Finally, Brexit is now assured for the U.K. and while the path to E.U. independence is likely to be rocky, investors now appreciate that certainty as well. The U.K. is expected to withdraw from the E.U. at the end of January and then will need to negotiate new trade agreements. The transition can be extended as long as December 31, 2022. This negotiation process may prove even more contentious than Brexit, delivering continued volatility to European markets throughout the next couple years.
The Markets Ahead
As we approach a new year, the trending themes haven’t changed. The media continues to rotate its headlines among China’s trade and economic weakness, slowing growth in the U.S. and abroad, a global manufacturing recession, the Presidential election and impeachment, and Brexit. These are the same refrains we have been hearing for some time and there is no new information or analysis to them. While investors will stay attentive to these issues, we expect them to become increasingly immune to the rhetoric. As we saw in the second half of 2019, we expect investors to shrug off headlines in favor of facts and policies.
Despite the strong stock market this year, investors enter 2020 with skepticism and caution, not exuberance or elation. Though the market indices are reaching new highs, investor sentiment is not extended, and, if anything, negative sentiment has reigned. No one seems more surprised by the market strength of 2019 than investors themselves. It is important to recall that though the stock market has made new highs, it is only after retreating from nearly those same levels back in the summer of 2018- effectively the market has gone sideways for some time. In fact, as of the end of the 3rd quarter this year, the market was up less than 3% year-over-year, due to the market correction in the end of 2018. The market has gained much of its ground, then, this past quarter as corporate earnings met expectations and trade uncertainties lifted, as discussed above. We have been asked by many if we think the equity market is now over-valued and due for a correction. Going into 2020, we are likely to see some profit taking in the equity market as investors sit patiently through the beginning of the year and await increased clarity on corporate earnings and the U.S. election. We don’t see the market as over-valued, though. It has been a modest year for corporate earnings due to the overhang of trade uncertainty for all businesses. Next year, we expect to see stronger earnings growth that can support current valuations and even push the equity market higher.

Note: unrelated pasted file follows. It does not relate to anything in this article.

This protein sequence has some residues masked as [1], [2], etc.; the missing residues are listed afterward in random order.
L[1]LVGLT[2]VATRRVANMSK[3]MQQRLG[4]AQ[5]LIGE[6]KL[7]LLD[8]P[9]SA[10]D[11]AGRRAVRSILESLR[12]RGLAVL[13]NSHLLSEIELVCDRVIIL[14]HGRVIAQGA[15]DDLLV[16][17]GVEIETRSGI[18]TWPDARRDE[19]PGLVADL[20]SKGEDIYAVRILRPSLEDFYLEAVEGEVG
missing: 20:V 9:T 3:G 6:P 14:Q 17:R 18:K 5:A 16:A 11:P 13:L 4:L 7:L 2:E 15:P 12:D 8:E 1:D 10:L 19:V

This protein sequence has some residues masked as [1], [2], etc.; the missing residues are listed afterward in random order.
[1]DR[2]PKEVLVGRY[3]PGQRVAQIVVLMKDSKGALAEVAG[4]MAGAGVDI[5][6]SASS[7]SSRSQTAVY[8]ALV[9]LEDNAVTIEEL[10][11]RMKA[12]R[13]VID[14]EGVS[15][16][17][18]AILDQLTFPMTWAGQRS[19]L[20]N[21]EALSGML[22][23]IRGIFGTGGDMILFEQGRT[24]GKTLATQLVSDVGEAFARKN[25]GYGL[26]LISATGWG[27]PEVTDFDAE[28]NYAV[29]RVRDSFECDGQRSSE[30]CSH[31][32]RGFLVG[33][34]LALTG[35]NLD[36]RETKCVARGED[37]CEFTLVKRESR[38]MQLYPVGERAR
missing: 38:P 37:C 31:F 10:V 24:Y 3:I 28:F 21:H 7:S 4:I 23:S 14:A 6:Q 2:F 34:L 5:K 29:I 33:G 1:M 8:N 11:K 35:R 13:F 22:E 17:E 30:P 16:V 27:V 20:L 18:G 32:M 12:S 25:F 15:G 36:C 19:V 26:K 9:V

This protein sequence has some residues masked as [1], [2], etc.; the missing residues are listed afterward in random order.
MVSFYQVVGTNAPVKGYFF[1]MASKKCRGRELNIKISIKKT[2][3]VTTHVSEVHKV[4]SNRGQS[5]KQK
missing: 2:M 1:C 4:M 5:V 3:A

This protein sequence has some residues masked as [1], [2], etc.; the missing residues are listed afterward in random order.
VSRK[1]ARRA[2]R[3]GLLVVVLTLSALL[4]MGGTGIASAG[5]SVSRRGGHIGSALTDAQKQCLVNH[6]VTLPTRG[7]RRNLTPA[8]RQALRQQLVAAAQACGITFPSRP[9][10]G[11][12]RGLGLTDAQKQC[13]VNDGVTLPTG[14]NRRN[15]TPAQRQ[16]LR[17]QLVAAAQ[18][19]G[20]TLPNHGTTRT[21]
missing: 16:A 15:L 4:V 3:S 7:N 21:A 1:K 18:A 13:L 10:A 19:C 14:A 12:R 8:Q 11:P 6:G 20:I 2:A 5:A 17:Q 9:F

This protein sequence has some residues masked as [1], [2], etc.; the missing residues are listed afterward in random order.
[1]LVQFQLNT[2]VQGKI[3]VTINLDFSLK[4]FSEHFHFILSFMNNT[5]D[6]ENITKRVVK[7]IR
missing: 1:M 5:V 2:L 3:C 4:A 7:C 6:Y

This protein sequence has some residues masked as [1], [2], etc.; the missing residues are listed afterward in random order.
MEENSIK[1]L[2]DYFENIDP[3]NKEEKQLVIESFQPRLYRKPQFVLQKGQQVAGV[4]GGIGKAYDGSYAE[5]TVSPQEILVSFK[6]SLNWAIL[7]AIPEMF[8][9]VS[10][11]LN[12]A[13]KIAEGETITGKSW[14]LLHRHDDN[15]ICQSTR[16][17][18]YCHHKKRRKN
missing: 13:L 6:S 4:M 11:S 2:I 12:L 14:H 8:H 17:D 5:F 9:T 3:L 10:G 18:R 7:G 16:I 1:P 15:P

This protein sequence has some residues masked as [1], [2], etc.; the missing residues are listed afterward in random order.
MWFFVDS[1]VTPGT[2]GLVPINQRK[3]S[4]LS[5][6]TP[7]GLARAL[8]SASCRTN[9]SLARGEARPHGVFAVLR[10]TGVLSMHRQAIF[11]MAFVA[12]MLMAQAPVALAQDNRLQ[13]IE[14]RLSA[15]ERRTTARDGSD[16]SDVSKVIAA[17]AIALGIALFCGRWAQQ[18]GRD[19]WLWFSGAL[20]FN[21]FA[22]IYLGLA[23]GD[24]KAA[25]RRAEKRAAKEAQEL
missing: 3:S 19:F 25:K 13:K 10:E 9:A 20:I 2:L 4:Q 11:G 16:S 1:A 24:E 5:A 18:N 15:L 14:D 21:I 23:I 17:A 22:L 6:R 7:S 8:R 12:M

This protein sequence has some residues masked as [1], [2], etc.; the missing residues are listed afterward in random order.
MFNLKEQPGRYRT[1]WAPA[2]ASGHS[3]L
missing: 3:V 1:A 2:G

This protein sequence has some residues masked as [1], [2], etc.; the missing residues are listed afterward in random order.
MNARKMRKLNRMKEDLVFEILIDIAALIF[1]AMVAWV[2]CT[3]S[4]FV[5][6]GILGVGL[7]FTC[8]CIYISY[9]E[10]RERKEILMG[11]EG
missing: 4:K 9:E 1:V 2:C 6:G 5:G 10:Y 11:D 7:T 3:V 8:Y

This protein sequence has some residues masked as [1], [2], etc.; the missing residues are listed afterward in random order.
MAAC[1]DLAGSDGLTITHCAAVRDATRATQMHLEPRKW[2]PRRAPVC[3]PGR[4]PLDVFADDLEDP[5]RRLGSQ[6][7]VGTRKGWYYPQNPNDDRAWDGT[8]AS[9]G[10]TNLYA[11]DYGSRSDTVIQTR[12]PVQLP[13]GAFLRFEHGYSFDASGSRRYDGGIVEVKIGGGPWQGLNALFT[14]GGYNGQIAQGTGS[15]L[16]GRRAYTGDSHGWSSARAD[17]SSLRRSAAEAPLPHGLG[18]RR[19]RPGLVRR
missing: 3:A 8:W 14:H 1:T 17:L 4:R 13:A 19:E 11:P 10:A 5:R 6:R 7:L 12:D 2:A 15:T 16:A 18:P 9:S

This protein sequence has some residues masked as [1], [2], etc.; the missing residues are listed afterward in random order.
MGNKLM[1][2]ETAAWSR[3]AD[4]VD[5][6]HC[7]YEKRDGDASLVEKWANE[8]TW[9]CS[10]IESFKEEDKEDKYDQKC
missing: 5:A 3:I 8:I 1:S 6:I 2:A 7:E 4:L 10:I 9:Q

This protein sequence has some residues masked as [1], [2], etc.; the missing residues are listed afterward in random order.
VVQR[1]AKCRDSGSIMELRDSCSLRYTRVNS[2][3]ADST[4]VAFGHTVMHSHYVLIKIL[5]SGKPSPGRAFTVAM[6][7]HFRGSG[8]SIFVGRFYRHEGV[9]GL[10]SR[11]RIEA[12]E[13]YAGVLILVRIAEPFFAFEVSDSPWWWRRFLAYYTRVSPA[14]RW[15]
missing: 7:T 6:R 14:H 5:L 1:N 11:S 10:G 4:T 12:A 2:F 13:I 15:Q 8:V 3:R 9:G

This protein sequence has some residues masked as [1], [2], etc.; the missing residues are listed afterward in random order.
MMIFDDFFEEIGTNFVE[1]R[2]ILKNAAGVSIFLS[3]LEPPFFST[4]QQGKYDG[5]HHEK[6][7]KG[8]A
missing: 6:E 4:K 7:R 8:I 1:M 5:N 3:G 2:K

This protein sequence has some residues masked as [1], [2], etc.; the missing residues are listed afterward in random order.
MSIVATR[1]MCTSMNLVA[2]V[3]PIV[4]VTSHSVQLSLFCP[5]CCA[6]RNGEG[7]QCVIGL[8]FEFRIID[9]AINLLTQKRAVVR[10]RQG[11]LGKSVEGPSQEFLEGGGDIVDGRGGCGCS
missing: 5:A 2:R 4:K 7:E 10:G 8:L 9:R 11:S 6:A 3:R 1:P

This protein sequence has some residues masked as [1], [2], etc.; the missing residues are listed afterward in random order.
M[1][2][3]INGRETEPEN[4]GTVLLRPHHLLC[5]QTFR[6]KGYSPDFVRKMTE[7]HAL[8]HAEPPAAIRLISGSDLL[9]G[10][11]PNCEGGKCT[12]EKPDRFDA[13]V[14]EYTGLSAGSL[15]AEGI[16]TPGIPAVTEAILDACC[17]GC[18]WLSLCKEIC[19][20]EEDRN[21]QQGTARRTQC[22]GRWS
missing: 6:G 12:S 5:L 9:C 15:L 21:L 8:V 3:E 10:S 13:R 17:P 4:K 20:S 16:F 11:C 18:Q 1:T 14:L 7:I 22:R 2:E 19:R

In contrast, in the fixed income market, we believe the search for yield over the past year has led to stretched valuations. Here we see more risks to the downside than opportunity to the upside. Stable interest rates in the first half of next year will continue to encourage income-hungry investors to seek increasingly risky fixed income structures. We will continue to focus on high-quality choices that may not generate much income but can offer downside protection in volatile markets.
2020 also marks the start of a new decade. While there is no magic to the rolling decades in the markets, we should acknowledge that there is a history of market changing leadership over time. Those sectors that have produced the strongest returns in the past tend to change and cycle over the decades. Now is the time to consider that the giants that have most recently fueled the markets- such as the FAANG stocks- are unlikely to fuel the next leg up for the markets. We try to always stay fresh in our thinking and our analysis of the technologies and demands that will produce future economic growth. In this, we have seen that the U.S. always prevails. The U.S. continues to support the most flexible and innovative economy in the world, able to spawn and nurture new ideas and new ventures to the envy of the rest of the world. We look forward to identifying those new trends and leaders for the future.
For 2020, we continue to see opportunity for investment and growth in portfolios for the next year and the next decade.